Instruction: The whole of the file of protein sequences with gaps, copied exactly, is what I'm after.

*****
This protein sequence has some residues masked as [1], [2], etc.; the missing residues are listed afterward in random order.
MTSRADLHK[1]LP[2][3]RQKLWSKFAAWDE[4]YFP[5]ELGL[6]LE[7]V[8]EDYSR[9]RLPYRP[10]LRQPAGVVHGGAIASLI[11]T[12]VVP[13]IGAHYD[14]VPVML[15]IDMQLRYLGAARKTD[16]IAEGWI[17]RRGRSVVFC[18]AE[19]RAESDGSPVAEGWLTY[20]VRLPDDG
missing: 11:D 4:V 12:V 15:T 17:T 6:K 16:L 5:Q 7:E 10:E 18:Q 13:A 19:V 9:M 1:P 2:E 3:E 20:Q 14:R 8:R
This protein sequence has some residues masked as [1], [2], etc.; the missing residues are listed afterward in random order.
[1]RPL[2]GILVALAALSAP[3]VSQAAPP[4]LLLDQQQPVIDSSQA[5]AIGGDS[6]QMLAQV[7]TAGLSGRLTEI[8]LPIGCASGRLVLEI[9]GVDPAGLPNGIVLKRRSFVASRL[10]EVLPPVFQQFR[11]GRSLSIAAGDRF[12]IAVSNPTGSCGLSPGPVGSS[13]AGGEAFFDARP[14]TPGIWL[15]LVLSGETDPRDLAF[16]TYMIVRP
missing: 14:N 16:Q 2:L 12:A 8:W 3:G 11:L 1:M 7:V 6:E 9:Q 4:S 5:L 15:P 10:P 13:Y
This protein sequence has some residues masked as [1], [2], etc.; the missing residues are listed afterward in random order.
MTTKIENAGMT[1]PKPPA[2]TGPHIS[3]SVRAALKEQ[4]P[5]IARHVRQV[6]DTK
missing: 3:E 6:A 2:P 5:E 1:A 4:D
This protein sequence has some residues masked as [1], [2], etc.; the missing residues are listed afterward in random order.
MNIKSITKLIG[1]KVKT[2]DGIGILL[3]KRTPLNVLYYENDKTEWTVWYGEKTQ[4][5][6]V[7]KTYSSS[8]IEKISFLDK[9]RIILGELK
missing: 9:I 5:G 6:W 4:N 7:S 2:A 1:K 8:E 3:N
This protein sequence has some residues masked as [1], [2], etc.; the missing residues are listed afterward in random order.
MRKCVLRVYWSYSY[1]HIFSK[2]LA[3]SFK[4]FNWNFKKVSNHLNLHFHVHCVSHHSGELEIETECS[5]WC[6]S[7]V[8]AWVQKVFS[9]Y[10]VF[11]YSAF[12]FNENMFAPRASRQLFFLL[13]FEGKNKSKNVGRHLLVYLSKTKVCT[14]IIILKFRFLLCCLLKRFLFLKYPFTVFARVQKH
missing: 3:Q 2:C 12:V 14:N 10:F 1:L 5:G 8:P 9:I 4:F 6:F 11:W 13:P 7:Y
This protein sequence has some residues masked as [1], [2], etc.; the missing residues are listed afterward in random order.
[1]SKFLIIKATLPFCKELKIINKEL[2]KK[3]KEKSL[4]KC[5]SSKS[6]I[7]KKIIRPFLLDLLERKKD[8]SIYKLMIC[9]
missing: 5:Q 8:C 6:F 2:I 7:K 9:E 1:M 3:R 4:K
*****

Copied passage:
This protein sequence has some residues masked as [1], [2], etc.; the missing residues are listed afterward in random order.
MTSRADLHK[1]LP[2][3]RQKLWSKFAAWDE[4]YFP[5]ELGL[6]LE[7]V[8]EDYSR[9]RLPYRP[10]LRQPAGVVHGGAIASLI[11]T[12]VVP[13]IGAHYD[14]VPVML[15]IDMQLRYLGAARKTD[16]IAEGWI[17]RRGRSVVFC[18]AE[19]RAESDGSPVAEGWLTY[20]VRLPDDG
missing: 11:D 4:V 12:V 15:T 17:T 6:K 16:L 5:Q 7:E 10:E 18:Q 13:A 19:V 9:M 1:P 2:E 3:E 20:Q 14:R 8:R
This protein sequence has some residues masked as [1], [2], etc.; the missing residues are listed afterward in random order.
[1]RPL[2]GILVALAALSAP[3]VSQAAPP[4]LLLDQQQPVIDSSQA[5]AIGGDS[6]QMLAQV[7]TAGLSGRLTEI[8]LPIGCASGRLVLEI[9]GVDPAGLPNGIVLKRRSFVASRL[10]EVLPPVFQQFR[11]GRSLSIAAGDRF[12]IAVSNPTGSCGLSPGPVGSS[13]AGGEAFFDARP[14]TPGIWL[15]LVLSGETDPRDLAF[16]TYMIVRP
missing: 14:N 16:Q 2:L 12:A 8:W 3:G 11:L 1:M 7:V 6:E 9:Q 4:S 5:L 15:P 10:P 13:Y
This protein sequence has some residues masked as [1], [2], etc.; the missing residues are listed afterward in random order.
MTTKIENAGMT[1]PKPPA[2]TGPHIS[3]SVRAALKEQ[4]P[5]IARHVRQV[6]DTK
missing: 3:E 6:A 2:P 5:E 1:A 4:D
This protein sequence has some residues masked as [1], [2], etc.; the missing residues are listed afterward in random order.
MNIKSITKLIG[1]KVKT[2]DGIGILL[3]KRTPLNVLYYENDKTEWTVWYGEKTQ[4][5][6]V[7]KTYSSS[8]IEKISFLDK[9]RIILGELK
missing: 9:I 5:G 6:W 4:N 7:S 2:A 1:K 8:E 3:N
This protein sequence has some residues masked as [1], [2], etc.; the missing residues are listed afterward in random order.
MRKCVLRVYWSYSY[1]HIFSK[2]LA[3]SFK[4]FNWNFKKVSNHLNLHFHVHCVSHHSGELEIETECS[5]WC[6]S[7]V[8]AWVQKVFS[9]Y[10]VF[11]YSAF[12]FNENMFAPRASRQLFFLL[13]FEGKNKSKNVGRHLLVYLSKTKVCT[14]IIILKFRFLLCCLLKRFLFLKYPFTVFARVQKH
missing: 3:Q 2:C 12:V 14:N 10:F 1:L 5:G 8:P 9:I 4:F 6:F 11:W 13:P 7:Y
This protein sequence has some residues masked as [1], [2], etc.; the missing residues are listed afterward in random order.
[1]SKFLIIKATLPFCKELKIINKEL[2]KK[3]KEKSL[4]KC[5]SSKS[6]I[7]KKIIRPFLLDLLERKKD[8]SIYKLMIC[9]
missing: 5:Q 8:C 6:F 2:I 7:K 9:E 1:M 3:R 4:K